Soldiers die in copter crash in Iraq

9 U.S.

Rocket reportedly hits Army Black Hawk on medical flight, killing all

`This will intimidate Americans'

In Fallujah, rocket attack on hospital, street battle

January 09, 2004|By Jeffrey Fleishman and Nicholas Riccardi | Jeffrey Fleishman and Nicholas Riccardi,LOS ANGELES TIMES

NAAIMIYA, Iraq - An American Black Hawk helicopter crashed yesterday in this stronghold of Iraqi insurgents west of Fallujah, killing all nine soldiers on board, the latest in a string of deadly helicopter incidents, U.S. officials said.

The crash - the worst since the collision of two military helicopters Nov. 15 that killed 17 soldiers - occurred about 2:20 p.m. in an area of potato farms and date palms.

Witnesses said two U.S. helicopters were flying in formation when the rear one was struck by a rocket, plunged to the ground and shattered into pieces.

A military spokesman said the helicopter was on a medical evacuation flight. Several witnesses said the downed Black Hawk bore medical insignia.

Brig. Gen. Mark Kimmitt said the helicopter was on a "routine mission" and the cause of the crash is under investigation. He did not release the names of those killed but said all were believed to be American troops.

The crash followed another night of violence in Fallujah, with rocket attacks on a hospital and a firefight between U.S. troops and unidentified men.

The region, known as the Sunni Triangle, is the heart of resistance for Saddam Hussein loyalists and deadly terrain for U.S. soldiers.

Attacks against American forces in the area have been fewer in recent weeks, but U.S. military officials say the insurgents have refined their tactics to become more lethal.

Another sign of that came Wednesday night when an Air Force cargo plane taking off from Baghdad was reportedly hit by a surface-to-air missile on one of its engines.

The plane - carrying 60 passengers and crew - was forced to return to the airport after what one official described as an "in-flight emergency." Kimmitt said no soldiers were injured and the incident was under investigation.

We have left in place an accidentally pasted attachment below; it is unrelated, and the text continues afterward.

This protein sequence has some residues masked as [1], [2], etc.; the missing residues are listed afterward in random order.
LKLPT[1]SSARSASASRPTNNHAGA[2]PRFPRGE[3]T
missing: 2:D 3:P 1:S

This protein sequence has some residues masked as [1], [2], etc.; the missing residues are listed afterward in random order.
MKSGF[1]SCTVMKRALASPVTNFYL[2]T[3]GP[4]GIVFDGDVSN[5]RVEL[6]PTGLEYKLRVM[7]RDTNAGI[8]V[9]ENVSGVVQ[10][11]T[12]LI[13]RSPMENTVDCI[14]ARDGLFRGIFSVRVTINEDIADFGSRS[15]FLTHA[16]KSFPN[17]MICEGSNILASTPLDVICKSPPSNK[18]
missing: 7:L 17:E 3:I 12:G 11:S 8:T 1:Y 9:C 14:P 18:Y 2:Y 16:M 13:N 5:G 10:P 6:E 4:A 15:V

Another cargo plane was hit by a rocket in November and forced to make an emergency landing. The crew was unhurt.

The downing of the Black Hawk yesterday brought glee to many in Naaimiya, a hamlet of farmhouses along a twisting road where men carry assault weapons at their sides.

The helicopter "flipped three times and metal pieces scattered when it hit the ground," said Samir Mohammed, standing beyond the crash site, which U.S. soldiers had secured by nightfall. "Our traditions and our beliefs tell us not to accept occupiers here."

Sabbah Chanon, a farmer, said: "The majority of people will be happy. This will intimidate the Americans."

He added that immediately after the crash, several locals converged on the site and carried away a pistol and the photograph of a young girl.

"We're proud," said another witness, Jassim Hamid.

Since November nearly 50 U.S. soldiers have died in attacks on seven helicopters north and west of Baghdad. The heaviest casualties occurred Nov. 1, when insurgents shot down a Chinook, killing 16 soldiers, and Nov. 15 in Mosul when two Black Hawks under enemy fire collided and 17 U.S. troops died.

Kimmitt said that after each attack, the U.S. military has adjusted its plans and strategies in attempts to outmaneuver an enemy that has itself been adapting as the months go by.

The pilots, said Kimmitt, "make conscious decisions of risks they're taking and get back into the air."

U.S. forces also reported that a soldier died of injuries after a Wednesday night mortar attack on the 3rd Corps Support Command's logistical base in Balad.

Thirty-three others were wounded when at least six mortars struck the compound about 50 miles northwest of Baghdad. Ten were still being treated; 20 have returned to their units.

At the Abu Ghraib prison on the desolate outskirts of Baghdad, there was confusion and frustration yesterday over a U.S. plan to release to more than 500 detainees, including 28 juveniles.

L. Paul Bremer III, the U.S. administrator in Iraq, said a day earlier that prisoners considered low security threats would be released in a goodwill effort.

Hundreds of family members arrived at the prison, awaiting relatives some have not seen for six months. But no prisoners were immediately forthcoming.

Hours later, about 80 men emerged from the prison, but U.S. officials would not say whether they were part of the amnesty program or a routine release of detainees arrested days earlier by coalition forces.

When asked to clarify the situation, coalition spokesman Dan Senor said only that the United States was "ready" to release 100 detainees under the amnesty program. He indicated that U.S. authorities were awaiting word from tribal leaders to accept and take responsibility for the prisoners. The amnesty agreement calls for community leaders to monitor a detainee's activity. The coalition is holding 9,370 detainees and criminals.

The Los Angeles Times is a Tribune Publishing newspaper.

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